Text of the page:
For normally incident light, n=no=1, where n is the refractive index. When the filter is tilted, however, the propagated wave splits into two plane-polarized components, one with the electric vector in the plane of incidence (“p-polarized”), and one with the electric vector normal to the plane of incidence (“s-polarized”). The refractive index of the incident light is therefore modified as follows:
n=n o/cos θo(p-polarization), and (equation 10)
n=n o cos θo (s-polarization). (equation 11)
The transmittance and reflectance of the next interface, T2 and R2, are related to the real and imaginary components of E and H (i.e., E1, E2 and H1, H2) determined from equation 7:
T 2=(4n s n)/((E 1 +H 1)2+(E 2 +H 2)2) (equation 12)
R 2=((E 1 −H 1)2+(E 2 −H 2)2/((E 1 +H 1)2+(E 2 +H 2)2) (equation 13)
The total transmittance of the film and substrate at a given wavelength channel can be determined by summing the infinite series of the combined reflectance and transmittance terms, i.e., T1T2, T1T2R1R2, T1T2(R1R2)2, T1T2(R1R2)3, etc. The method for calculating total reflectance is performed in a like manner. This results in the following expressions for total transmittance T and reflectance R:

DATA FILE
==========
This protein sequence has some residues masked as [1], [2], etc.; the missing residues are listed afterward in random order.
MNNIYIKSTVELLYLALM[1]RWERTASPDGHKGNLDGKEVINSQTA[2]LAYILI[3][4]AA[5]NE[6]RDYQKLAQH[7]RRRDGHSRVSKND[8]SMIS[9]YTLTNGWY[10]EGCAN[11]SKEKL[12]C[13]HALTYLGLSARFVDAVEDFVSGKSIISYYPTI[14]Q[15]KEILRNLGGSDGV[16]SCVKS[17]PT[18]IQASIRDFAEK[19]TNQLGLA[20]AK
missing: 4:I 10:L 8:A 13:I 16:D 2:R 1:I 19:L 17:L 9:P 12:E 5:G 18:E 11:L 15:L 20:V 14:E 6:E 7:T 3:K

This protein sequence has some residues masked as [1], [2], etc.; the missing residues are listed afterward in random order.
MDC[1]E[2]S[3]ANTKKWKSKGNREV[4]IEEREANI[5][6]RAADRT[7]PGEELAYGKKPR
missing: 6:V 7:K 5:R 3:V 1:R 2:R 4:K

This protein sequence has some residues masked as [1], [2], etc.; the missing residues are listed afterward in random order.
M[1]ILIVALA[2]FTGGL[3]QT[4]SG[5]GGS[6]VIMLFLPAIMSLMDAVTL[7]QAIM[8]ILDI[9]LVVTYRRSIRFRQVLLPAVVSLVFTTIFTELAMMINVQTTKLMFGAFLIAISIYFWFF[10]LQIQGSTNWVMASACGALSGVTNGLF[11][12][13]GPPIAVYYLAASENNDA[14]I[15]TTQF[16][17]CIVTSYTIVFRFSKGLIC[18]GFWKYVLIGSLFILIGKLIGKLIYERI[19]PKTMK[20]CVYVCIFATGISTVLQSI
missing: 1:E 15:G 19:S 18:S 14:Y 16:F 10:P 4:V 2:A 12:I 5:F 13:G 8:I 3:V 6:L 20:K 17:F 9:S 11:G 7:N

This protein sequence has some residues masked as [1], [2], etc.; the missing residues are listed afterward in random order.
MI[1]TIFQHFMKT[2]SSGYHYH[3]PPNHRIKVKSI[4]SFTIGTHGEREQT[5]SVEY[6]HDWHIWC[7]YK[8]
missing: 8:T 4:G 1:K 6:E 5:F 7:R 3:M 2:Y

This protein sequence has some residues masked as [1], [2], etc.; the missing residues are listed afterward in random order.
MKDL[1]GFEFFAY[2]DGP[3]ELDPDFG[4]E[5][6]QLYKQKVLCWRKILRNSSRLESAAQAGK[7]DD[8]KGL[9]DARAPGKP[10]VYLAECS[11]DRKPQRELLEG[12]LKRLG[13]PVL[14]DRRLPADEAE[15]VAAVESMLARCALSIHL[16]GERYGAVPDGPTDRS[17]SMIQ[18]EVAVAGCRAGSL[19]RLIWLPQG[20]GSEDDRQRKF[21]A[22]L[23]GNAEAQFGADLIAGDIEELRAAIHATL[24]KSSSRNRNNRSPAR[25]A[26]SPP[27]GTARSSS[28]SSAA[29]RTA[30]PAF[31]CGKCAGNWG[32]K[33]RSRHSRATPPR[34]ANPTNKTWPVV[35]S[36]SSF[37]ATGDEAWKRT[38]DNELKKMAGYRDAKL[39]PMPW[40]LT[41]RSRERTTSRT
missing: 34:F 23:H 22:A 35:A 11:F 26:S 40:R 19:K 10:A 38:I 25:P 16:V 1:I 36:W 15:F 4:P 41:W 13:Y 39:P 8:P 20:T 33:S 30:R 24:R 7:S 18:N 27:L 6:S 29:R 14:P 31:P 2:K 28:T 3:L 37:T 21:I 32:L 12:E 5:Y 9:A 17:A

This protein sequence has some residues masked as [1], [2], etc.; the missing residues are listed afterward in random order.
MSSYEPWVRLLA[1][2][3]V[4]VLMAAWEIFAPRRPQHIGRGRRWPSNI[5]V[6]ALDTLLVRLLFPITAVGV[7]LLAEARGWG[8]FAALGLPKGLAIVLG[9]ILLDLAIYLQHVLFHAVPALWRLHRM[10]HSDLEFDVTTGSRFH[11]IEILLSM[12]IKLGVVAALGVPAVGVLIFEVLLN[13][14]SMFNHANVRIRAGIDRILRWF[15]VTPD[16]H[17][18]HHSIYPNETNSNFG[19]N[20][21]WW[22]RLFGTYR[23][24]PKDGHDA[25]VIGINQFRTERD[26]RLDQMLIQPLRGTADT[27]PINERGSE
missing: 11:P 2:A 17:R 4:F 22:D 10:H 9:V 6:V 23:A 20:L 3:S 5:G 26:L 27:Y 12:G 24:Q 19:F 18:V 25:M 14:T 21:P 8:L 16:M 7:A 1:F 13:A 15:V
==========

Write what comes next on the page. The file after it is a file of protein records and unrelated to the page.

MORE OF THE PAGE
T(λ, x, n 1 , n s, θo)=100(T 1 T 2)/(1−R 1 R 2), (equation 14a)
R(λ, x, n 1 , n s, θo)=100(R 1 ′+T 1 ′T 1 R 2/(1−R 1 R 2), (equation 14b)
where n1 and ns are the complex refractive indices of layer 1 and substrate s.
A full and enabling disclosure of the present invention, including the best mode thereof, directed to one of ordinary skill in the art, is set forth in the specification, which makes reference to the appended drawings, in which: